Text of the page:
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August 9, 2016 Omar Musa on activism, hip hop and storytelling

Omar Musa has released his new Dead Centre EP with much excitement surrounding the Queanbeyan artist’s return to music after touring Australia and overseas with his acclaimed debut novel, Here Come the Dogs.

A wordsmith with a razor sharp approach to the creation of his art, Musa’s new music has generated praise for its composition, lyrical content and musicality.

“I can’t wait for people to engage with it,” Musa tells us. “We tried to make Dead Centre a real journey, lyrically and sound-wise, so that it would be the type of record people can live with, vibe with, think on, over repeated listens.”

Set to introduce his work for many as well as satisfying fans who’ve been rocking with Musa for years now, Dead Centre saw Musa link up with Joelistics and Poncho (Thundamentals) on production.

“Those old diabolical scallywags!” he says. “Working with them was a dream. They are such forward-thinking dudes and we were all on the same page, in terms of keeping the record listenable, but pushing at the boundaries. There are influences from all over the shop on this record: soul, old-school hip hop, Thai and Malay folk songs, grime, trap.”

“I think “The Razor’s Edge” is probably my favourite track on the EP,” Musa adds. “I really let loose all my frustration and fear and anger, over the most filthy, grimy Poncho beat, then ended with a poem about contagious fear. It feels like a real statement.”

So why did it take him time to get back into music?

“I wrote a novel called Here Come the Dogs over three years,” he explains. “I kind of gave up on putting music out in the world, because I thought that the hip hop scene had moved on without me. Writing raps/songs is a more physical, lively, rhythmic and (probably) enjoyable process than sitting locked away in a room in silence piecing together a novel, so I kept writing raps throughout.”

“Actually, it was guys like L-FRESH and Remi who asked me, ‘When the hell are you gonna put some music out?’ That got me thinking about it again and then I did a show with Joelistics in late 2014 and he said, ‘Dude, you have to do a record. I’ll make some beats for you.’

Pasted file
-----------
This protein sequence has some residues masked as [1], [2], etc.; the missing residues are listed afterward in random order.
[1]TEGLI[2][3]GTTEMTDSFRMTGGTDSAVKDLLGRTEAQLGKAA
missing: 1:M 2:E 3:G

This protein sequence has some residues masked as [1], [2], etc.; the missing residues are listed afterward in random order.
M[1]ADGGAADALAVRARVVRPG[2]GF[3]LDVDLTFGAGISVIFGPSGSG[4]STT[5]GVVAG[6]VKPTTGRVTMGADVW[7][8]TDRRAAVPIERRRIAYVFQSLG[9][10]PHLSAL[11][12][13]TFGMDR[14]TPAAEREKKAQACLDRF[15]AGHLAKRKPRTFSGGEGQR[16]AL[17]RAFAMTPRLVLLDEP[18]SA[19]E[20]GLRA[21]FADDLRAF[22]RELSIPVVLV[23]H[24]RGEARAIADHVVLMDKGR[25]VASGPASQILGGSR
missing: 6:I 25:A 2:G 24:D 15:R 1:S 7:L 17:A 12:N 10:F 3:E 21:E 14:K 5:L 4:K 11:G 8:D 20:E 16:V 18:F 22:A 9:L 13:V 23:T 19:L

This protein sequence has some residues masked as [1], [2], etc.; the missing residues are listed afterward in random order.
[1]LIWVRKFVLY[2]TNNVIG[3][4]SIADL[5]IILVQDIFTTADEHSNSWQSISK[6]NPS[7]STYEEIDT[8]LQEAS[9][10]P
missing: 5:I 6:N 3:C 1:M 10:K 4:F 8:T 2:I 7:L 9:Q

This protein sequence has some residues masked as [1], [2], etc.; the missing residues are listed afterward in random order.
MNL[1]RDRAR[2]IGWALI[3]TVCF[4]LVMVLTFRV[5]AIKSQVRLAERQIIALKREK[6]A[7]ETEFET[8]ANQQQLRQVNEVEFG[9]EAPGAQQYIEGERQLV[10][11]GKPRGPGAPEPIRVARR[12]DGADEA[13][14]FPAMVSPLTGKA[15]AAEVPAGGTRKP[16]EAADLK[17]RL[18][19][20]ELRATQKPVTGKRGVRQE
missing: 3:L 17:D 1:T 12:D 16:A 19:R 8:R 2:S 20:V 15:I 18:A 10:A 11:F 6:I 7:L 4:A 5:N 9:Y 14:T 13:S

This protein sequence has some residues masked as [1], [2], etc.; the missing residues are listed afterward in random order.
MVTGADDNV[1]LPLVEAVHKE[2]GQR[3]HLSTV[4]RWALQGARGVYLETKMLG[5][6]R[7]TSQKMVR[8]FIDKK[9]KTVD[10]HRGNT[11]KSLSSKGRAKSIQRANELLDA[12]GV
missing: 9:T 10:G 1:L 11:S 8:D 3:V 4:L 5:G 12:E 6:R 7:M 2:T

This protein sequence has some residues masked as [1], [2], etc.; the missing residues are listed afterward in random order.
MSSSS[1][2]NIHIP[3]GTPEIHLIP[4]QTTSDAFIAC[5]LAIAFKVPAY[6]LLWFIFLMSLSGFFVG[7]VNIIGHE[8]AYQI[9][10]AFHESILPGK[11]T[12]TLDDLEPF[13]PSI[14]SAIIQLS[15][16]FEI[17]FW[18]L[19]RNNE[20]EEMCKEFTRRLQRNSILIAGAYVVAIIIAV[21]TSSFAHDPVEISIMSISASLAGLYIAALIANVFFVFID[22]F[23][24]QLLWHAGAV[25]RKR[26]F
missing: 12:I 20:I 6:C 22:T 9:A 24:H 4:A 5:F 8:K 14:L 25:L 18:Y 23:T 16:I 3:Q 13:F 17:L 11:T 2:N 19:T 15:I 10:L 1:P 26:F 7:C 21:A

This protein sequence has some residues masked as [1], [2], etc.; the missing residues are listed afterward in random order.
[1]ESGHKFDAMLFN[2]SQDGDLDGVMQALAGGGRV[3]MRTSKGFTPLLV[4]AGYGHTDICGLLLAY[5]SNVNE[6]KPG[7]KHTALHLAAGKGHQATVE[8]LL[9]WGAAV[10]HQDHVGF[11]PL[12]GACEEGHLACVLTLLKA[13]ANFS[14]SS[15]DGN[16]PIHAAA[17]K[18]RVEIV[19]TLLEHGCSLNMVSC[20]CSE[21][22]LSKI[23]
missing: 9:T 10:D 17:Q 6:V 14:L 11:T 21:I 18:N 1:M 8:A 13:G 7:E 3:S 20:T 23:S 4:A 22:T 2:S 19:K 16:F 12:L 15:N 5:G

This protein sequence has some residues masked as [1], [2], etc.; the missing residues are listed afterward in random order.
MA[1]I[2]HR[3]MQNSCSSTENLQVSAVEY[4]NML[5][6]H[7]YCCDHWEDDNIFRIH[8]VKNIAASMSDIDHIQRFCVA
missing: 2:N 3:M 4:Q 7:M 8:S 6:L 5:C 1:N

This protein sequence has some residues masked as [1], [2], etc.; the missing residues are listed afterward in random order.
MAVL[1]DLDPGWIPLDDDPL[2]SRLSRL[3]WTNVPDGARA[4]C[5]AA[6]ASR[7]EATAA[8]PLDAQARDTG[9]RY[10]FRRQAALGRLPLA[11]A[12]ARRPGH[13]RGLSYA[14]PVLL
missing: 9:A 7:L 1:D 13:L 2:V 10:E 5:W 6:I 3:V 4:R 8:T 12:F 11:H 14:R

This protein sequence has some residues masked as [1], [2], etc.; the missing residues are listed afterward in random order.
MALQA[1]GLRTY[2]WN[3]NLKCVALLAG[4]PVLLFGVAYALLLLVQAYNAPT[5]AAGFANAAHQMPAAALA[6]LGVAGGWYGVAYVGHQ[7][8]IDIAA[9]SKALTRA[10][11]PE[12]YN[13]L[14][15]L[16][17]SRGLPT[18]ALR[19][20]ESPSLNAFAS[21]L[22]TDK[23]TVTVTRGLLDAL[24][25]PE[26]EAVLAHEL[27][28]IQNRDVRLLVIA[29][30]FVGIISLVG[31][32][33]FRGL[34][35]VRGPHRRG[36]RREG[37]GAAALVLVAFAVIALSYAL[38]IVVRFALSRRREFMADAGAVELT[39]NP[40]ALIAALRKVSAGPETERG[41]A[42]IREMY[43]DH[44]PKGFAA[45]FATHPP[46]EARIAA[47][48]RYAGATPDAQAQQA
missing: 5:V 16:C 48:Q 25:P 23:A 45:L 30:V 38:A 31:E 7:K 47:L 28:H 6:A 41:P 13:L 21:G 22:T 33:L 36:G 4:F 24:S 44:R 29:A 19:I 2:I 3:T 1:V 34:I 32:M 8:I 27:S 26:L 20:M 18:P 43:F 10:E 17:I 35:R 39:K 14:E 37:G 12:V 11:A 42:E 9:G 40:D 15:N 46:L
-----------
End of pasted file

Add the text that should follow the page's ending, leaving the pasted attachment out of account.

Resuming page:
He sent me the actual “Dead Centre” beat; I wrote and recorded it with a bit of a Giggs‘ (British rapper) influenced flow and it just hit really hard. It was coolly aggressive and political, but you could dance to it. We knew were were onto something, so I dedicated pretty much all of last year to writing and collaborating with people I admired, like Kate Miller-Heidke, Lior, Mataya, L-FRESH the LION and Hau.”

“Music and storytelling is such a potent, fun way of connecting with people,” says Musa. “I was on tour in India in January and I went and visited a group of B-Boys in one of the most impoverished slums in Mumbai, Govandi, which is built on a massive rubbish dump.

I saw how hip hop had given these kids such a sense of freedom and hope and joy and confidence, as it has to so many around the world, from Jakarta to Johannesburg. I remember sitting down with them and thinking, ‘God, I’m a bit out of my depth here. We are from such different backgrounds. What the hell can I talk to them about?’ I felt my privilege more acutely than ever before.”

“Slowly, I started telling them how I got into hip hop. I said that I had grown up feeling like an outsider as a Muslim in Australia, but when I came across hip hop, I saw rappers like Chuck D and Ice Cube who were proudly influenced by Islam, and how cool and liberating that seemed to me.

The kids then told me that the neighbourhood I was in was actually 90% Muslim and many of them also felt like unwanted outsiders in modern India, and so they could really relate to what I was talking about. This one story had connected us. Side note: from this trip I have footage of a B-Boy spinning on his head while the call to prayer is sung in the background, and it is absolutely mesmerising.”

One thing to be taken away from Dead Centre and Musa’s work in general, is that he is a writer unafraid to put the darker elements of our society on blast.

“We have no choice but to have these conversations.” Musa says of his (and other artists’) focus on advancing his political and social activism through music. “We see Pauline Hanson back in the spotlight with her vile, debased politics and ‘thinking’ after terrorising many of us in our childhoods. We see people with massive media platforms demonising people like our friends and family. Like us. At times it feels like all we have is our voices, as small as they may be. Our art is our shield, our weapon, our wings.”


Omar Musa’s Dead Centre EP is out now. Catch him on the road with L-FRESH the LION at the below tour dates.

August 26th | Amplifier, PERTH

August 27th | Odd Fellow, FREMANTLE

September 1st | Karova Lounge, BALLARAT

September 2nd | Northcote Social Club, MELBOURNE

September 3rd | Workers Club, GEELONG

September 8th | Small Bandroom, NEWCASTLE

September 9th | Transit Bar, CANBERRA

September 10th | Newtown Social Club, SYDNEY

September 16th | Great Northern, BYRON BAY

September 17th | The Foundry, BRISBANE

Sosefina Fuamoli
is managing editor of the AU review